Language: English

Published: St. Paul, Minnesota, 2017

Master's Thesis (Action Research Report)

Nudging Parents Towards Parent Education Emails

Available from: St. Catherine University

Action research

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Abstract/Notes: This research studied the effects three different styles of email content has on sustained parent interest. Emailing is a cost-effective way of offering parents a glimpse inside their child’s classroom; but if parents do not engage with the emails or correspond with the teacher, the effort may be ineffective.. Over six weeks, 81 primary (3 to 6 years-old) parents at a small suburban Montessori school received one of three weekly emails containing photos or text intended to teach parents about Montessori education. The data suggests parents value photos rather than text. Teachers may see sustained engagement by sending regular photo-heavy emails of a number of children working followed by a brief caption. Text-heavy emails meant to describe the Montessori principles or materials should be created in advance, and be easily replicable and customized.

Language: English

Published: St. Paul, Minnesota, 2018

Book

Together with Montessori: The Guide to Help Montessori Teachers, Assistant Teachers, Resource Teachers, Administrators and Parents Work in Harmony to Create Great Schools

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Language: English

Published: Minneapolis, Minnesota: Jola Publications, 2001

Edition: 2nd ed.

Book

Lillian de Lissa, Women Teachers and Teacher Education in the Twentieth Century: A Transnational History

Australasia, Australia, Australia and New Zealand, Lillian de Lissa - Biographic sources, Montessori method of education, Oceania

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Abstract/Notes: Beginning with Lillian de Lissa’s career as foundation principal of the Adelaide Kindergarten Training College in Australia (1907–1917) and Gipsy Hill Training College in London (1917–1947), and incorporating the lives and work of her Australian and British graduates, this book illuminates the transnational circulation of knowledge about teacher education and early childhood education in the twentieth century. Acutely aware of anxieties regarding the role of modern women and the social positioning of teachers, students who attended college under de Lissa’s leadership experienced a progressive institutional culture and comprehensive preparation for work as kindergarten, nursery and infant teachers. Drawing on a broad range of archival material, this study explores graduates’ professional and domestic lives, leisure activities and civic participation, from their initial work as novice teachers through diverse life paths to their senior years. Due to the interwar marriage bar, many women teachers married, resigned from paid work and became mothers. The book explores their experiences, along with those of lifelong teachers whose work spread across a range of educational fields and different parts of the world. Although most graduates spent their lives in Australia or England, de Lissa’s personal and professional networks traversed the British dominions and colonies, Europe and the USA, fostering fascinating global connections between people, places and educational ideas.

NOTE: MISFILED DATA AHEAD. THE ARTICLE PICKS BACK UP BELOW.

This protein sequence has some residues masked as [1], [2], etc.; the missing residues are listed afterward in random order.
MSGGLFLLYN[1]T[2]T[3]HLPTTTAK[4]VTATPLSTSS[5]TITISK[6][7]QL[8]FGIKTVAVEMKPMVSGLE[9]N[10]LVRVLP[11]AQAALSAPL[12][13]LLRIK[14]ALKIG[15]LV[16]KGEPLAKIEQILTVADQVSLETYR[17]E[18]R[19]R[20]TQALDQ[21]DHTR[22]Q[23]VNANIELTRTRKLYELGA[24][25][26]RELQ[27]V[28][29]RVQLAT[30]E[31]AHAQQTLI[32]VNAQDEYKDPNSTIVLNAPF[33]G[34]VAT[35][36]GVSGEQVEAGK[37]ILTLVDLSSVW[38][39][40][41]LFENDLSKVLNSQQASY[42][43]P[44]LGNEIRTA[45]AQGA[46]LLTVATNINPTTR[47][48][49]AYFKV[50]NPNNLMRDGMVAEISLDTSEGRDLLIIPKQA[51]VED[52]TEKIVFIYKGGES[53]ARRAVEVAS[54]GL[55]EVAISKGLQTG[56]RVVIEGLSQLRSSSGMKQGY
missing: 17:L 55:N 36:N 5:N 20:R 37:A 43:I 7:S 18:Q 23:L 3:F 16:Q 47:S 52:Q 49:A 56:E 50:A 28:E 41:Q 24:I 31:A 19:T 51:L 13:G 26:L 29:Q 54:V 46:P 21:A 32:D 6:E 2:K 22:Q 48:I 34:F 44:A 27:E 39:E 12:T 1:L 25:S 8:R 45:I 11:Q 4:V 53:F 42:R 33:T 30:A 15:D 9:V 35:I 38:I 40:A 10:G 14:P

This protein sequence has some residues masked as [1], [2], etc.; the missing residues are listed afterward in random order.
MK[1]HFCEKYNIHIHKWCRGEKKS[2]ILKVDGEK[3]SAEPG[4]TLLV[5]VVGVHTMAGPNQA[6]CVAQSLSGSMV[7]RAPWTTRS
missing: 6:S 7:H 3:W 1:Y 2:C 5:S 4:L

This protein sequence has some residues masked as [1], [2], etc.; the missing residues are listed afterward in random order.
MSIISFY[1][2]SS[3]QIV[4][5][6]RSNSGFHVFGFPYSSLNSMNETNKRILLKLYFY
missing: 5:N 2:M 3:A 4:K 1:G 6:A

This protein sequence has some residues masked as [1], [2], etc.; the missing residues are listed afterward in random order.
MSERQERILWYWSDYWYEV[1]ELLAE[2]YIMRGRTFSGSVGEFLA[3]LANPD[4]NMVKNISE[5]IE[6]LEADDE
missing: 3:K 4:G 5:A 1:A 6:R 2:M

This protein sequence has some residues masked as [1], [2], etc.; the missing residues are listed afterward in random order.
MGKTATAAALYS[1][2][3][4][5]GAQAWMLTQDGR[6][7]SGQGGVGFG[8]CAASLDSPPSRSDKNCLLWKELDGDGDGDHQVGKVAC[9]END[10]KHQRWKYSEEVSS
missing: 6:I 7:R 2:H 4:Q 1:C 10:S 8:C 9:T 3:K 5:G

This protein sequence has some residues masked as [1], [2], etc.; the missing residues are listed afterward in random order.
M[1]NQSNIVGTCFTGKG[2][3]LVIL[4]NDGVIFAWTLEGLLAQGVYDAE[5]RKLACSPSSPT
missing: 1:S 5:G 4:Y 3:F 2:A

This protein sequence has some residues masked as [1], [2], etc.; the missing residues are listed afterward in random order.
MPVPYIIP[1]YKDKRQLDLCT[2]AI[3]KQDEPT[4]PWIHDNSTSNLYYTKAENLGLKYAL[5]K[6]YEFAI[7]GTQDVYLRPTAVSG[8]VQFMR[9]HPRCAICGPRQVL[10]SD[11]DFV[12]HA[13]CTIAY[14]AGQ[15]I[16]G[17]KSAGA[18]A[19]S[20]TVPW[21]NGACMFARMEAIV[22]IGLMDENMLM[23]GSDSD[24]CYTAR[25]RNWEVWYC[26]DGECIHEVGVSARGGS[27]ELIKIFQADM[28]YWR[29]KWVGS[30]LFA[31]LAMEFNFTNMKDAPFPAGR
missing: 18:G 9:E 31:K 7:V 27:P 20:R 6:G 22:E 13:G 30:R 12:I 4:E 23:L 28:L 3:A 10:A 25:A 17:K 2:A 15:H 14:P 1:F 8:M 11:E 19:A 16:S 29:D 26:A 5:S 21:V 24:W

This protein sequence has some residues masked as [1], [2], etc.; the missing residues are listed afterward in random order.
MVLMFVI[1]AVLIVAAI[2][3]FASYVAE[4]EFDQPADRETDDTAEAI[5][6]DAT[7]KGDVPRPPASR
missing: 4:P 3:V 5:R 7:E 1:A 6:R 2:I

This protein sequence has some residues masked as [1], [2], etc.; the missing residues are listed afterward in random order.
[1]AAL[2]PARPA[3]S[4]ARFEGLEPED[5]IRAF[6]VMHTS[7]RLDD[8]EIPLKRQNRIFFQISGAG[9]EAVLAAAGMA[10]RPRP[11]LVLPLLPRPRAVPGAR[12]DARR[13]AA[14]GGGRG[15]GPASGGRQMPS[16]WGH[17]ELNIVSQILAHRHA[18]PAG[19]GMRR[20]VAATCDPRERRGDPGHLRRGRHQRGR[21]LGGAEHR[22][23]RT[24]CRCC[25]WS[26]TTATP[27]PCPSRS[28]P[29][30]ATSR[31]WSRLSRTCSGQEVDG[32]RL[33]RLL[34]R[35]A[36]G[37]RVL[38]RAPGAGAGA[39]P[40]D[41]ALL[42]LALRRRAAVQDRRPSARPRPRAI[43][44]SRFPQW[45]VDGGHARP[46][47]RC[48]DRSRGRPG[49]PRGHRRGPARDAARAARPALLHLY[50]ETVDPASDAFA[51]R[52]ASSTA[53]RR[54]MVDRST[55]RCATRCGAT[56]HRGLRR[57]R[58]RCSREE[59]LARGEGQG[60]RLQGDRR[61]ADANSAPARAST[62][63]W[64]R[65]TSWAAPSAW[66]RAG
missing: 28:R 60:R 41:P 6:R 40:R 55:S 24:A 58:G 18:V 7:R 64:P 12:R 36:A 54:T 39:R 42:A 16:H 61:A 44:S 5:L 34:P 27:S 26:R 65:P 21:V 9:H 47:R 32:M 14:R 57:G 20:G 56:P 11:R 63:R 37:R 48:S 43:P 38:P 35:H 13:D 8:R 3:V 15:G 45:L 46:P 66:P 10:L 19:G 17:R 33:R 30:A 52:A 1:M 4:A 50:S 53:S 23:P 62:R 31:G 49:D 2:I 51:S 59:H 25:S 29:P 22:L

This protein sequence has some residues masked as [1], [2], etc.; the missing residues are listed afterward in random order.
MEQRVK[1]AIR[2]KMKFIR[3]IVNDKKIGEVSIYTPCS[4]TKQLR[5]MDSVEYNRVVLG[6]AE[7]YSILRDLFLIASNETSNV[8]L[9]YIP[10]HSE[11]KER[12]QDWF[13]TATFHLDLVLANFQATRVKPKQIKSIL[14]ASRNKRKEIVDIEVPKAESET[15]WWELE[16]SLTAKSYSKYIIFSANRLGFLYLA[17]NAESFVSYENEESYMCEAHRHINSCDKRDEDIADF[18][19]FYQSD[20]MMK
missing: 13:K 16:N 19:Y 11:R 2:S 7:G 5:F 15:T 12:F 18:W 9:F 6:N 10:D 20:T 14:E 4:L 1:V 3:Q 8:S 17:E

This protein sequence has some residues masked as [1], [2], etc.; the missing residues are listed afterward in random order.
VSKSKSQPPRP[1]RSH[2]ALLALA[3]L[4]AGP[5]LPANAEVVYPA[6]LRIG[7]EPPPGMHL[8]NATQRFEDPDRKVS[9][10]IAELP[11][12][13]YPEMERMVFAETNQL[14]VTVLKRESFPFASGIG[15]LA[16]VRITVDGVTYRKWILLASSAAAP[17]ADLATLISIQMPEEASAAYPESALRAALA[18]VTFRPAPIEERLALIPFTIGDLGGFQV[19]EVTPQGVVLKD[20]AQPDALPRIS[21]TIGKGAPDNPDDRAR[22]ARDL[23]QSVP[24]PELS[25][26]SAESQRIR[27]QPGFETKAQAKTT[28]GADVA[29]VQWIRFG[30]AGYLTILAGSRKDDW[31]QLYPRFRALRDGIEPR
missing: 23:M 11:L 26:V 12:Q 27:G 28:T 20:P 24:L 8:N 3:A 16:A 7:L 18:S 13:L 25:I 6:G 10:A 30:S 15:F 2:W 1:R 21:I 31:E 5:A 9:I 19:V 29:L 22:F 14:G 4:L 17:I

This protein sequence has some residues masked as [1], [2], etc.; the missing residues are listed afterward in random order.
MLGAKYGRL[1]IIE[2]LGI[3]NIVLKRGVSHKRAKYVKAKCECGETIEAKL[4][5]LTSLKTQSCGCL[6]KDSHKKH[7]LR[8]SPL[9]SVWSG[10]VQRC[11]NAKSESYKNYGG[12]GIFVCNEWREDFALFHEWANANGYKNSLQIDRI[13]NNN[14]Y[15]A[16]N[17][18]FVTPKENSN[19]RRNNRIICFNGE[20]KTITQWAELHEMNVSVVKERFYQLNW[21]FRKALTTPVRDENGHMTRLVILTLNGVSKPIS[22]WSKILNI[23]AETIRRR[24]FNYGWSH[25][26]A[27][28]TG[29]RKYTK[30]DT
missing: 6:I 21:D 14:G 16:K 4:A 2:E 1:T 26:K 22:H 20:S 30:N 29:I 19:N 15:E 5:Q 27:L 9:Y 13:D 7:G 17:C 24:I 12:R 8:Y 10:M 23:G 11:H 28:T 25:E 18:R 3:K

Language: English

Published: New York, NY: Peter Lang, 2016

ISBN: 978-3-0343-1955-3

Doctoral Dissertation

Does Parental Involvement Matter? A Comparison of the Effects of Two Different Types of Parental Involvement on Urban Elementary Students' Academic Performance

Available from: ProQuest Dissertations and Theses

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Abstract/Notes: This mixed method study seeks to utilize a comparative analysis to explore the impacts of two types of parental involvement in urban elementary school students’ academic performance. Epstein’s (1995) widely cited typology describes six different types of parental involvement, and this typology serves as a framework for this study. More specifically, this study compares learning at home and collaborating with community, as parent involvement types, to student academic performance. The study utilizes descriptive statistics and correlational analyses to compare parent-reported student performance via a survey instrument and semi-structured focus group interviews to collect narrative data. Parental involvement has been vigorously studied over the last two decades, however, not much data appears to address how collaborating with the community, as a form of involvement, influences student performance and other studies provide an ambiguous picture for learning at home as another parenting type. Furthermore, there is evidence that direct-action parent organizing, as a parental involvement form of collaborating with the community, may impact educational outcomes and this study examines these research areas. After analyzing the data, the researcher did not find evidence of a significant relationship between learning at home and parent-reported student academic performance. However, the study did reveal a significant association between parents who were collaborating with the community and the parent-reported academic performance of their children. This moderate correlation from an often overlooked parenting type, collaborating with the community, may harbor rich findings within the literature and point to the need for greater scrutiny herein. In fact, this provides a warrant for additional research to explore the “efficacy” of collaborating with community as a type of parental involvement that significantly influences positive student academic performance.